The amount of home testing and the growing information gap are driving a shift toward managing the pandemic through personal behavior, leaving public health officials dependent on people’s own personal choices.

“Why are we testing at all? We test not to count the number. We’re testing to be able to give people the information to isolate the positives,” Aspinall said. “It would be much better if we knew how testing is done in an accurate, reliable and consistent way. But the most important thing is that people use the tests and use them effectively and regularly.”

STAT contacted public health authorities in 10 states now dealing with increasing Covid cases and found that none were able to track the data surrounding home testing. Officials in the states said they are confident in their Covid data and have minimized the impact of the home testing data gap so far. They said they use a patchwork of PCR test data, estimates, some self-reports and in some places wastewater samples to detect infection levels in their communities and guide health policy.

In New York, state health officials are heavily promoting a message for those who test positive, whether at home or in a doctor’s office, to follow Covid protocols, including isolation and quarantine. But in many other states, that guidance has faded from the public eye as political and popular will grows weary.

In Massachusetts, residents are urged to confirm rapid antigen test results with a PCR test, relying on hundreds of free testing sites across the state. But in less-funded, more rural, and Republican-led parts of the country, like Montana, widespread on-demand PCR testing simply doesn’t exist.

Public health authorities are quick to point out that at-home testing is a key weapon in the arsenal against Covid.

“We believe it is valuable for several reasons to continue making testing available — both monitored and unverified,” said Alicia Shoults, spokesperson for the Ohio Department of Public Health in an email.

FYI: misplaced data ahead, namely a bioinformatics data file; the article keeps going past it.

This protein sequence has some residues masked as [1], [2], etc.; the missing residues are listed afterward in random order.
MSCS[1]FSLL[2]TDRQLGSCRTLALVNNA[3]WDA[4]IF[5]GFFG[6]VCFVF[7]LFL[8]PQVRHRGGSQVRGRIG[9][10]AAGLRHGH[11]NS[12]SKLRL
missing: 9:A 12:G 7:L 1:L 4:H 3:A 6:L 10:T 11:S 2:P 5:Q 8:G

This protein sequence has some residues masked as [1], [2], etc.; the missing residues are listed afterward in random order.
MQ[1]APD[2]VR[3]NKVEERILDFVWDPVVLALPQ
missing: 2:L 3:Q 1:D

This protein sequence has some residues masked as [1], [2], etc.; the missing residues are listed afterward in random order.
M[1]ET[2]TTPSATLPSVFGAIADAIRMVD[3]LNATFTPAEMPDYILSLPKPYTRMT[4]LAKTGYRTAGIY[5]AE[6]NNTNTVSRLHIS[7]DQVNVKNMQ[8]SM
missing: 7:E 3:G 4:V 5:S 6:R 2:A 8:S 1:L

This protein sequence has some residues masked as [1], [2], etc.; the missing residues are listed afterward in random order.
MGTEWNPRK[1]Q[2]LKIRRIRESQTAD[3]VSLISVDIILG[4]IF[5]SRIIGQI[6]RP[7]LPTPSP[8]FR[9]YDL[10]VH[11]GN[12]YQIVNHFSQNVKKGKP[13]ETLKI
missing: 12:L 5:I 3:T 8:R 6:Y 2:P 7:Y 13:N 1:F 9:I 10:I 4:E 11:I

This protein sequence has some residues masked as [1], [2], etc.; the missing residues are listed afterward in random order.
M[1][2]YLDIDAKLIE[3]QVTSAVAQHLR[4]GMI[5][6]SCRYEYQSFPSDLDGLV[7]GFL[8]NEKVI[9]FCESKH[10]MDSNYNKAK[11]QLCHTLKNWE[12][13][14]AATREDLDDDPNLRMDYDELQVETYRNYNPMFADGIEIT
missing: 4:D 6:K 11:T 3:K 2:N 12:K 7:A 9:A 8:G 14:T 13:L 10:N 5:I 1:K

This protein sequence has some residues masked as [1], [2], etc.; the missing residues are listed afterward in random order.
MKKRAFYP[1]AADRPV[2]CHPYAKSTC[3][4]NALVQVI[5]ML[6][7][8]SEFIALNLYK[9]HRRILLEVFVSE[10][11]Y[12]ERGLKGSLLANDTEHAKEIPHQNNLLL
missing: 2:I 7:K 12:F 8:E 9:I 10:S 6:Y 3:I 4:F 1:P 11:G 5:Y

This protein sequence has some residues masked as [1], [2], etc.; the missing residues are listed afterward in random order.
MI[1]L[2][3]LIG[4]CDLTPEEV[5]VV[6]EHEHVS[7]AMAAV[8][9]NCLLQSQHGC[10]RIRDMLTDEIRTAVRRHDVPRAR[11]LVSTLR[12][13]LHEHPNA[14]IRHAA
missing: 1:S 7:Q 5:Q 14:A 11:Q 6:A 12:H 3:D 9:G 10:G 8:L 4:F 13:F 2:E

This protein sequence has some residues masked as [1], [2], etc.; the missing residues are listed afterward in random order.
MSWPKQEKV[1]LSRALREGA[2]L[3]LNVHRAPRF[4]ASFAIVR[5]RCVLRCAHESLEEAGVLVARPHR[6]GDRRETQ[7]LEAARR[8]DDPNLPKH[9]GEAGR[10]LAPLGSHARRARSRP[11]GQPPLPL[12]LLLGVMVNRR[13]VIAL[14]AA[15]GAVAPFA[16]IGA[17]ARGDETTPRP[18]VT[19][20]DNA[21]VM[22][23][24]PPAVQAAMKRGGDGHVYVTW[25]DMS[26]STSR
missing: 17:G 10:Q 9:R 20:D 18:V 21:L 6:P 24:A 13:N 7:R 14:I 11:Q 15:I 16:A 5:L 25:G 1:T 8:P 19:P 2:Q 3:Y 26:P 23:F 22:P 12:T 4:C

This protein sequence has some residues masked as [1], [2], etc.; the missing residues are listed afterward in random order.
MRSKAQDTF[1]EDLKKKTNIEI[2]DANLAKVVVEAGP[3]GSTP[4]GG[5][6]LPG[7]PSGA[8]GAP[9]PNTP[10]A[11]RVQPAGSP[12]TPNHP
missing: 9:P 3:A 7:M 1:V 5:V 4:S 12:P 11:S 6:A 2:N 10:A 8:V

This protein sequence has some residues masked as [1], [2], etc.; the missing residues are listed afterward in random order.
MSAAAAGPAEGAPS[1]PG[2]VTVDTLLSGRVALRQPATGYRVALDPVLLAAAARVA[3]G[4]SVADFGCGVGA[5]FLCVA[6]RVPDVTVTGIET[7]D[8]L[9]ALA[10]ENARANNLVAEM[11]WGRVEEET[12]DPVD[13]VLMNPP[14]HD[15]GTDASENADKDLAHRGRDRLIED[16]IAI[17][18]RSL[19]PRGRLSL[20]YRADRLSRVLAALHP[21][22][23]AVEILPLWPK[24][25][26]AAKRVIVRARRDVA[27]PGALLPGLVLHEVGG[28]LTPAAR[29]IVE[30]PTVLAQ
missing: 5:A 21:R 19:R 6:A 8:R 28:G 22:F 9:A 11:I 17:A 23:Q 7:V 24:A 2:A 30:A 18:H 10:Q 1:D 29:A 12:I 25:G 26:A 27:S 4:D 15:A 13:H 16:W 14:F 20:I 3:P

“To the extent that more people test and report on their results, it gives us a better (albeit admittedly imperfect) picture of our overall case rates. And even when people don’t report, they use their test results to monitor their behavior related to going to school or going to work, informing family visits, so these tests can help slow the spread of communities and protect vulnerable residents.”

Grover said a solution could be as simple as adding a barcode to home test kits that link to a website or app that allows users to scan or call and report results. Michael Mina, a former Harvard epidemiologist and advocate of Covid home testing, recently joined a biotech software company, eMed, in part to solve the data reporting problem, he told the Boston Globe. The company is working with a home testing company on a test that would relay the results to local health authorities and come with a stamped envelope so consumers can submit positive swabs for sequencing.

Grover called for a national solution, adding that, as with all things related to the pandemic, communities of color are likely to be harmed by inaccurate monitoring of spikes. “The federal government needs to lead the way because it’s such a patchwork of not just inequality, but bad public health policies,” he said.

This story is part of a project funded by the NIHCM Foundation. The foundation played no role in the reporting, editing or presentation of this work.